Giant Hogweed (Heracleum mantegazzianum) also known as cartwheel-flower, giant cow parsnip,”hogsbane” or giant cow parsley, is a plant in the family Apiaceae.
In New Zealand, which does not have any native members of the Apiaceae, it is also sometimes called wild parsnip, or wild rhubarb, It typically grows to heights of 2–5 m (6 ft 7 in–16 ft 5 in), sometimes reaching 7 m (23 ft). Except for size, it closely resembles common hogweed (Heracleum sphondylium), Heracleum sosnowskyi or garden angelica (Angelica archangelica).
Giant Hogweed is phototoxic and considered to be a noxious weed in many jurisdictions. Giant hogweed is native to the Caucasus Region and Central Asia. It was introduced to Britain as an ornamental in the 19th century, and it has also spread to Ireland, Finland, Sweden, Germany, France, Belgium, Czech Republic, Latvia, the United States and Canada.
The sap of giant hogweed causes phytophotodermatitis in humans, resulting in blisters, long-lasting scars, and—if it comes in contact with eyes—blindness. These serious reactions are due to the furocoumarin derivatives in the leaves, roots, stems, flowers, and seeds of the plant.
Giant hogweed has a stout, dark reddish-purple stem and spotted leaf stalks that are hollow and produce sturdy bristles. Stems vary from 3–8 cm (1.2–3.1 in) in diameter, occasionally up to 10 cm (3.9 in). The stem shows a purplish-red pigmentation with raised nodules. Each purple spot on the stem surrounds a hair, and large, coarse white hairs occur at the base of the leaf stalk. The plant has deeply incised compound leaves which grow up to 1–1.7 m (3 ft 3 in–5 ft 7 in) in width.
Giant hogweed is a short-lived perennial (lasting typically between five and seven years), with tuberous rootstalks that form perennating buds each year. It flowers in its final year from late spring to mid summer, with numerous white flowers clustered in an umbrella-shaped head that is up to 80 cm (31 in) in diameter across its flat top.
The plant produces 1,500 to 100,000 flattened, 1 cm long, oval dry seeds that have a broadly rounded base and broad marginal ridges. After seeds have set, the individual plant dies. Plants in earlier stages of growth die down in the autumn. Tall dead stems may mark its locations during winter.
Giant hogweed was among many foreign plants introduced to Britain in the 19th century, mainly for ornamental reasons. It is now widespread throughout the British Isles, especially along riverbanks. By forming dense stands, they can displace native plants and reduce wildlife interests.
It has also spread in the northeastern and northwestern United States and southern Canada. It is equally a pernicious invasive species in Germany, France and Belgium, overtaking the local species. It was introduced in France in the 19th century by botanists, where it is much appreciated by beekeepers.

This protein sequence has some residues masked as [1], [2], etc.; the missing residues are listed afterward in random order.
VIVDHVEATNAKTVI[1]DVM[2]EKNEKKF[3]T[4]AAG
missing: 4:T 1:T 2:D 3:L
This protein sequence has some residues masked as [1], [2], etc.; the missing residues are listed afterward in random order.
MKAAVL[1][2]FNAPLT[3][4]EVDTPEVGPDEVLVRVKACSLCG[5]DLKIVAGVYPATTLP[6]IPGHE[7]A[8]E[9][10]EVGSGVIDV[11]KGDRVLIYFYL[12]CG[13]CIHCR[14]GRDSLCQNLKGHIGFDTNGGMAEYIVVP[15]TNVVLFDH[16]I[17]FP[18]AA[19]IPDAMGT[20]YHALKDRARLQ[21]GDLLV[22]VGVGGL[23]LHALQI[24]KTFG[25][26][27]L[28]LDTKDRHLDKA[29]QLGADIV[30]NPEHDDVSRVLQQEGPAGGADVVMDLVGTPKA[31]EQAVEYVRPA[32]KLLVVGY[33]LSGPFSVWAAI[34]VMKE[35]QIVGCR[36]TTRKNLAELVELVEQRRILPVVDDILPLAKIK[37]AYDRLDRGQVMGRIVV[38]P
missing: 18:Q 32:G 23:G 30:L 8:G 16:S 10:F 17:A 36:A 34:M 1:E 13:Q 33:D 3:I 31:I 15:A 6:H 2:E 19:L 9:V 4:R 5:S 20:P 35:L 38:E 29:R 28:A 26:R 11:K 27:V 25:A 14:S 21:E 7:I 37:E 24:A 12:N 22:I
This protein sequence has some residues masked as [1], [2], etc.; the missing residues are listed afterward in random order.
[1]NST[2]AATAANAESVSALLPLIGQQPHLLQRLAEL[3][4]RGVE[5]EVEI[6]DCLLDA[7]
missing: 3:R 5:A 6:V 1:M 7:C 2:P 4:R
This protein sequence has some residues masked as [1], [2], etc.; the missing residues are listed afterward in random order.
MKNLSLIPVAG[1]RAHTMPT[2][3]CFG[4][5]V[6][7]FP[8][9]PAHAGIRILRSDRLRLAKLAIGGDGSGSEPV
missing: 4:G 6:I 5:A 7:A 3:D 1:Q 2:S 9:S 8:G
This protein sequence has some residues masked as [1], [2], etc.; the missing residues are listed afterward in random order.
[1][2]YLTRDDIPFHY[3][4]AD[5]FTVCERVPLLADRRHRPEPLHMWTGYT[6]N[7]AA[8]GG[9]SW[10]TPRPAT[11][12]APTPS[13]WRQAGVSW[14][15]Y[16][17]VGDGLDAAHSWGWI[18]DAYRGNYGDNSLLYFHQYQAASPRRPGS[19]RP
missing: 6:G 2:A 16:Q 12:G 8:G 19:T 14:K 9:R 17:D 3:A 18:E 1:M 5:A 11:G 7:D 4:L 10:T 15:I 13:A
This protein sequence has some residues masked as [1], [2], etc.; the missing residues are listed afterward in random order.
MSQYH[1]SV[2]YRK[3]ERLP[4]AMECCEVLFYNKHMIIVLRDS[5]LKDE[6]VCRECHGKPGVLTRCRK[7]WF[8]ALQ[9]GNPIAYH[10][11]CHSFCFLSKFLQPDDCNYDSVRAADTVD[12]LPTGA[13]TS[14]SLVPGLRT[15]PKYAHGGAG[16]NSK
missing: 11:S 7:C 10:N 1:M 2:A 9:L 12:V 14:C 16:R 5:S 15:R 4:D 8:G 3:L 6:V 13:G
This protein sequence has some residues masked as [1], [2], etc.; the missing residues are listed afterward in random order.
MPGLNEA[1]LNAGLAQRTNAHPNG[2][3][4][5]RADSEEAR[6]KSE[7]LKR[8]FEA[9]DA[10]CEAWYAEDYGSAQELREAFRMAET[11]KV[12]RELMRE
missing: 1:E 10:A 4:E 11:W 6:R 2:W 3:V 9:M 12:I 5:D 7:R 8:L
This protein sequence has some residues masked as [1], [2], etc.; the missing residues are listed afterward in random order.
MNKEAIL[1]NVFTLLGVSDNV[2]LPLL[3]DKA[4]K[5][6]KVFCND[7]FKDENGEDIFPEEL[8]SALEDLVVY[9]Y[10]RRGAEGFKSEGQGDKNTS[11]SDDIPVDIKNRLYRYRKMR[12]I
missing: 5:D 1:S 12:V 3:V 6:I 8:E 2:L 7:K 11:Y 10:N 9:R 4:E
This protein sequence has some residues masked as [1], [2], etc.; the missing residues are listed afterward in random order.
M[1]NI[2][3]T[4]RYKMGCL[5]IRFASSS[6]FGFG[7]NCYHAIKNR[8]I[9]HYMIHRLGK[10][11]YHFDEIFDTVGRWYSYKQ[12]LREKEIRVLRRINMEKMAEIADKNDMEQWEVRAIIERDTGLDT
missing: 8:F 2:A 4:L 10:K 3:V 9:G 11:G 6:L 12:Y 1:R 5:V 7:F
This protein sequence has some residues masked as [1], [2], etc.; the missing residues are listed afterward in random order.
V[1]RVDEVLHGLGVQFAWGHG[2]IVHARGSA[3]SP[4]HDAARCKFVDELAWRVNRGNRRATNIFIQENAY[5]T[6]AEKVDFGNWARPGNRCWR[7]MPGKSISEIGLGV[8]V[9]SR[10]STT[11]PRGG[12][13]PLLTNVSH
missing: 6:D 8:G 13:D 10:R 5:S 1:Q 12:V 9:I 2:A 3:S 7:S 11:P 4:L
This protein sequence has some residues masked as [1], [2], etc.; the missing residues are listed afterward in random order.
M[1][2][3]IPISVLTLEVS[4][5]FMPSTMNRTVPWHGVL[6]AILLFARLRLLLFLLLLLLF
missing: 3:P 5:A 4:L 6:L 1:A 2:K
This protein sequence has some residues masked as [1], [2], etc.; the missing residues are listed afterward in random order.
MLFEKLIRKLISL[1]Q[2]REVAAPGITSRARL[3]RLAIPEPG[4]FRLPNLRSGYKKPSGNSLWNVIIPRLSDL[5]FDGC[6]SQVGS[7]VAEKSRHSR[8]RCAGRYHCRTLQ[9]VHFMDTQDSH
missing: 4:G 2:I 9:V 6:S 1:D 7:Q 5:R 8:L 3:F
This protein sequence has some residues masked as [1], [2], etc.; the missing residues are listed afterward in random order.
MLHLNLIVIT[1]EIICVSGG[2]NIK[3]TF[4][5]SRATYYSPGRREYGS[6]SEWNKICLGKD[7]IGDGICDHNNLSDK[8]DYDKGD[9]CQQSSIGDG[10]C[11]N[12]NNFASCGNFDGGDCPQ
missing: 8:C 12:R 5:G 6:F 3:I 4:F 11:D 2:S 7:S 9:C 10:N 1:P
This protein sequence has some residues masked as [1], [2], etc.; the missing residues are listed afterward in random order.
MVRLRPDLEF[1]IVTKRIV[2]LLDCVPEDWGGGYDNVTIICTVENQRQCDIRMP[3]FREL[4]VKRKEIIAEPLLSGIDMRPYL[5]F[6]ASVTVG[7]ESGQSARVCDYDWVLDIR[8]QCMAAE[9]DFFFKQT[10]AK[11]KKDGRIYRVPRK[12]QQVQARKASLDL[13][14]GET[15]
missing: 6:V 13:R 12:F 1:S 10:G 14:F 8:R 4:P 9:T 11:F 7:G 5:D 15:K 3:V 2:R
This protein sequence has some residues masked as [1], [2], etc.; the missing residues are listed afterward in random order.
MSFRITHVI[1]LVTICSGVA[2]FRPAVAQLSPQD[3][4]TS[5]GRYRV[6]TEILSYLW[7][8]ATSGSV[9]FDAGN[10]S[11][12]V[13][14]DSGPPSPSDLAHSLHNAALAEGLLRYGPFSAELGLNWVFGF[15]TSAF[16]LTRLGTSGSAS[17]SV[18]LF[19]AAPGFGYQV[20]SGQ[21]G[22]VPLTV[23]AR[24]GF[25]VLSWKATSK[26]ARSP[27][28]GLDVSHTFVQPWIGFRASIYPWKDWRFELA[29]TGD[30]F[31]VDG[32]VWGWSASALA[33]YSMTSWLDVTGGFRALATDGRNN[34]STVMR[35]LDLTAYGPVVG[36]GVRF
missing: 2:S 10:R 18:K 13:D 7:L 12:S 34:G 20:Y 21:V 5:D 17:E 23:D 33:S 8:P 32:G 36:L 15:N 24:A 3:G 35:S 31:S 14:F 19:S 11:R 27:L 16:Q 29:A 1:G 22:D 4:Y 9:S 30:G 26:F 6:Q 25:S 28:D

In Canada, the plant has been sighted in British Columbia, Alberta, Ontario, Quebec, New Brunswick and Nova Scotia. It has been seen in Quebec since the early 1990s.
The plant’s spread in Ontario began in the Southwest and was seen in 2010 in the Greater Toronto Area and Renfrew County near Ottawa.
In the song “The Return of the Giant Hogweed” by Genesis, from their 1971 album Nursery Cryme, the history of the plant’s introduction to Britain is humorously recounted, and the dangers of the plant are portrayed facetiously in lines such as: “Turn and run! Nothing can stop them, around every river and canal their power is growing”.
Giant Hogweed Phototoxicity
Giant hogweed is a phototoxic plant. Its sap can cause phytophotodermatitis (severe skin inflammations) when the skin is exposed to sunlight or to ultraviolet rays. Initially, the skin colours red and starts itching. Then blisters form as it burns within 48 hours. They form black or purplish scars that can last several years.
Hospitalisation may be necessary. Presence of minute amounts of sap in the eyes can lead to temporary or even permanent blindness. These reactions are caused by the presence of linear derivatives of furocoumarin in its leaves, roots, stems, flowers and seeds. These chemicals can get into the nucleus of the epithelial cells, forming a bond with the DNA, causing the cells to die. The brown colour is caused by the production of melanin by furocoumarins.
Because of its phototoxicity and invasive nature, giant hogweed is often actively removed. In the UK, the Wildlife and Countryside Act 1981 makes it an offence to plant or cause giant hogweed to grow in the wild. It is also a common plant in marshy areas of Ireland.
Hogweed is regulated as a federal noxious weed by the US government, and is therefore illegal to import into the United States or move interstate without a permit from the Department of Agriculture. The USDA Forest Service states pigs and cattle can eat it without apparent harm.
The New York DEC has had an active program to control giant hogweed since 2008, including reporting, database maintenance, and crews for removal or herbicide control.
In 2011, Maine state horticulturists, describing the plant as “Queen Anne’s lace on steroids”, reported the plant has been reported at 21 different locations in Maine, with the number of plants ranging from one to a hundred.